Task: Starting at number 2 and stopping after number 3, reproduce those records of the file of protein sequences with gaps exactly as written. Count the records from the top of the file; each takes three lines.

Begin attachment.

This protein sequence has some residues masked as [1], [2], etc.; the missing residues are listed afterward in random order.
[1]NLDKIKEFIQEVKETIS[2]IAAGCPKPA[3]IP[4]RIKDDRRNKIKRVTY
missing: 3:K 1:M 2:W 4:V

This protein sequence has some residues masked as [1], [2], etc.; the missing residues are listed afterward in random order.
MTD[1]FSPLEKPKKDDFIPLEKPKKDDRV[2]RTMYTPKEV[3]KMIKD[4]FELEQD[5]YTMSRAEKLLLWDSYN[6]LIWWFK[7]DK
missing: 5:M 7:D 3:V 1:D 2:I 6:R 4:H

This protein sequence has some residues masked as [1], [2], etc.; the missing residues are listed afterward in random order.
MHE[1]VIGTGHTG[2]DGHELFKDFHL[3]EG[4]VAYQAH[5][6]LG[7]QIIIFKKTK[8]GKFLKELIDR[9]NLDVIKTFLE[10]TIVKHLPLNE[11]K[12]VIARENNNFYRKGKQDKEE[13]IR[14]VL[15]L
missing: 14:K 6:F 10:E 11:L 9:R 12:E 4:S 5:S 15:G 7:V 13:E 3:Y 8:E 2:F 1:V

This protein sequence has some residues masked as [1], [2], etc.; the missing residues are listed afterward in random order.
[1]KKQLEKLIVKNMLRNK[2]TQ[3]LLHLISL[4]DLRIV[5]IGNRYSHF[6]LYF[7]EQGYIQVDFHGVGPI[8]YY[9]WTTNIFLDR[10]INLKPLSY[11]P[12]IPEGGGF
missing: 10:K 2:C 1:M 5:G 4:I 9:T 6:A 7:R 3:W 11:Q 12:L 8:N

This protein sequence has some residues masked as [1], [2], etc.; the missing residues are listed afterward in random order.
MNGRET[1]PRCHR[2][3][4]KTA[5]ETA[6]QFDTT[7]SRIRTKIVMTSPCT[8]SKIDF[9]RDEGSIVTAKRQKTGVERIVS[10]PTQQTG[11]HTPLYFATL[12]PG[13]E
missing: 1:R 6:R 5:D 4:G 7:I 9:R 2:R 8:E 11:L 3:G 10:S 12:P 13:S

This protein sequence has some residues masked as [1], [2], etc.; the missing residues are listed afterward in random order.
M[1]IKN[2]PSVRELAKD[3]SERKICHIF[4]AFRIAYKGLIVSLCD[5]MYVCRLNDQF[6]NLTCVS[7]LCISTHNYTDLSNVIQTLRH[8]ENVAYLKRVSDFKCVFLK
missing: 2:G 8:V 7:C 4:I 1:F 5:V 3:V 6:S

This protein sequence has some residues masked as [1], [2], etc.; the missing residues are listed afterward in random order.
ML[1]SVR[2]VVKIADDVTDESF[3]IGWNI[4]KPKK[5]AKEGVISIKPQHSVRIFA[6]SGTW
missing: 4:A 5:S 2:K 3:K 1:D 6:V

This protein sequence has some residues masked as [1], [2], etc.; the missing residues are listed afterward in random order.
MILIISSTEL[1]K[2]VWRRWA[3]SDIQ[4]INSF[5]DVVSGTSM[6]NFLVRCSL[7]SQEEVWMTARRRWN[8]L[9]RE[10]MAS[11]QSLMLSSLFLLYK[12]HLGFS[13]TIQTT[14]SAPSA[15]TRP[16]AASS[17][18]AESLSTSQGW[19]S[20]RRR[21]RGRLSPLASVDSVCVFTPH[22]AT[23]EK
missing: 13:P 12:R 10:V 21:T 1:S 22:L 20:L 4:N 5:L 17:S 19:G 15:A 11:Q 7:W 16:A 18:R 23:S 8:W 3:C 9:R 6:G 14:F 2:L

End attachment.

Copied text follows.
This protein sequence has some residues masked as [1], [2], etc.; the missing residues are listed afterward in random order.
MTD[1]FSPLEKPKKDDFIPLEKPKKDDRV[2]RTMYTPKEV[3]KMIKD[4]FELEQD[5]YTMSRAEKLLLWDSYN[6]LIWWFK[7]DK
missing: 5:M 7:D 3:V 1:D 2:I 6:R 4:H

This protein sequence has some residues masked as [1], [2], etc.; the missing residues are listed afterward in random order.
MHE[1]VIGTGHTG[2]DGHELFKDFHL[3]EG[4]VAYQAH[5][6]LG[7]QIIIFKKTK[8]GKFLKELIDR[9]NLDVIKTFLE[10]TIVKHLPLNE[11]K[12]VIARENNNFYRKGKQDKEE[13]IR[14]VL[15]L
missing: 14:K 6:F 10:E 11:L 9:R 12:E 4:S 5:S 15:G 7:V 13:E 3:Y 8:E 2:F 1:V